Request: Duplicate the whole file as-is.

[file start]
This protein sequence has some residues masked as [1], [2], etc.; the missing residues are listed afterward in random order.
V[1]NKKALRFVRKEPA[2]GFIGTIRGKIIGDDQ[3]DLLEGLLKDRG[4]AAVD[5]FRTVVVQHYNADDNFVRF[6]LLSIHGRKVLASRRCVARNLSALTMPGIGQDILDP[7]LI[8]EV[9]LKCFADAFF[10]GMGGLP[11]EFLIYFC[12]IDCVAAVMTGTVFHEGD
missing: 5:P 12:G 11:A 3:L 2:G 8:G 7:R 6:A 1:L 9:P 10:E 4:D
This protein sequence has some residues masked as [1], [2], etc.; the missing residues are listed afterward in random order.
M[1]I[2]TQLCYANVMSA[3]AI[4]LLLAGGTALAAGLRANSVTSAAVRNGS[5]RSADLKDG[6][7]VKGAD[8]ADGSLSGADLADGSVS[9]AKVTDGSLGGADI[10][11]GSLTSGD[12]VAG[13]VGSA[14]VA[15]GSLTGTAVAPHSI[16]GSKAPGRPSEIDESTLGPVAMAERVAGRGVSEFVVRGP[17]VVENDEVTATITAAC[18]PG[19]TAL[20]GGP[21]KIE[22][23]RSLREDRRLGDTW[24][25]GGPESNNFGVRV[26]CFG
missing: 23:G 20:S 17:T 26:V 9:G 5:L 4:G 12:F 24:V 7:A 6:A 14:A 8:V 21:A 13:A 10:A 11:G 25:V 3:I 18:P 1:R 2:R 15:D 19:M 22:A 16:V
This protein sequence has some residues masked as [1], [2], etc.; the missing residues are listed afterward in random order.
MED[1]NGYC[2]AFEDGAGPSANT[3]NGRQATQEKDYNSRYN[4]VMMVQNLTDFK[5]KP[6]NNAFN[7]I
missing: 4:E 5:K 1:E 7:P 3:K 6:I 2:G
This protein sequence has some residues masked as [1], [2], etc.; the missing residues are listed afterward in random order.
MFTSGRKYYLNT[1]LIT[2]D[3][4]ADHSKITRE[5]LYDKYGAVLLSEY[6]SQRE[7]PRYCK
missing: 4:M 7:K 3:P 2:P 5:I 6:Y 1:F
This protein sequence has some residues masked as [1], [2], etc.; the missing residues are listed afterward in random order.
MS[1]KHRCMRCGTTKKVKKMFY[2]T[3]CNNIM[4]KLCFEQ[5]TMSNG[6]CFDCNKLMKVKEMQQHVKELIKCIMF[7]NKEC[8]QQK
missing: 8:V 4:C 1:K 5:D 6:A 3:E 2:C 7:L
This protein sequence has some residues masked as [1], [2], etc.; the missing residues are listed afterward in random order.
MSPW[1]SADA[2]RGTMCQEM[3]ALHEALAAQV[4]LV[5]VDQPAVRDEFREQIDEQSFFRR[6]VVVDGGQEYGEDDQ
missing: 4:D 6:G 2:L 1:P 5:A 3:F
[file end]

This protein sequence has some residues masked as [1], [2], etc.; the missing residues are listed afterward in random order.
V[1]NKKALRFVRKEPA[2]GFIGTIRGKIIGDDQ[3]DLLEGLLKDRG[4]AAVD[5]FRTVVVQHYNADDNFVRF[6]LLSIHGRKVLASRRCVARNLSALTMPGIGQDILDP[7]LI[8]EV[9]LKCFADAFF[10]GMGGLP[11]EFLIYFC[12]IDCVAAVMTGTVFHEGD
missing: 5:P 12:G 11:A 3:L 2:G 8:G 7:R 6:A 1:L 9:P 10:E 4:D
This protein sequence has some residues masked as [1], [2], etc.; the missing residues are listed afterward in random order.
M[1]I[2]TQLCYANVMSA[3]AI[4]LLLAGGTALAAGLRANSVTSAAVRNGS[5]RSADLKDG[6][7]VKGAD[8]ADGSLSGADLADGSVS[9]AKVTDGSLGGADI[10][11]GSLTSGD[12]VAG[13]VGSA[14]VA[15]GSLTGTAVAPHSI[16]GSKAPGRPSEIDESTLGPVAMAERVAGRGVSEFVVRGP[17]VVENDEVTATITAAC[18]PG[19]TAL[20]GGP[21]KIE[22][23]RSLREDRRLGDTW[24][25]GGPESNNFGVRV[26]CFG
missing: 23:G 20:S 17:T 26:V 9:G 5:L 4:G 12:F 24:V 7:A 6:A 14:A 8:V 21:A 13:A 10:A 11:G 25:V 3:I 18:P 1:R 2:R 15:D 19:M 22:A 16:V
This protein sequence has some residues masked as [1], [2], etc.; the missing residues are listed afterward in random order.
MED[1]NGYC[2]AFEDGAGPSANT[3]NGRQATQEKDYNSRYN[4]VMMVQNLTDFK[5]KP[6]NNAFN[7]I
missing: 4:E 5:K 1:E 7:P 3:K 6:I 2:G
This protein sequence has some residues masked as [1], [2], etc.; the missing residues are listed afterward in random order.
MFTSGRKYYLNT[1]LIT[2]D[3][4]ADHSKITRE[5]LYDKYGAVLLSEY[6]SQRE[7]PRYCK
missing: 4:M 7:K 3:P 2:P 5:I 6:Y 1:F
This protein sequence has some residues masked as [1], [2], etc.; the missing residues are listed afterward in random order.
MS[1]KHRCMRCGTTKKVKKMFY[2]T[3]CNNIM[4]KLCFEQ[5]TMSNG[6]CFDCNKLMKVKEMQQHVKELIKCIMF[7]NKEC[8]QQK
missing: 8:V 4:C 1:K 5:D 6:A 3:E 2:C 7:L
This protein sequence has some residues masked as [1], [2], etc.; the missing residues are listed afterward in random order.
MSPW[1]SADA[2]RGTMCQEM[3]ALHEALAAQV[4]LV[5]VDQPAVRDEFREQIDEQSFFRR[6]VVVDGGQEYGEDDQ
missing: 4:D 6:G 2:L 1:P 5:A 3:F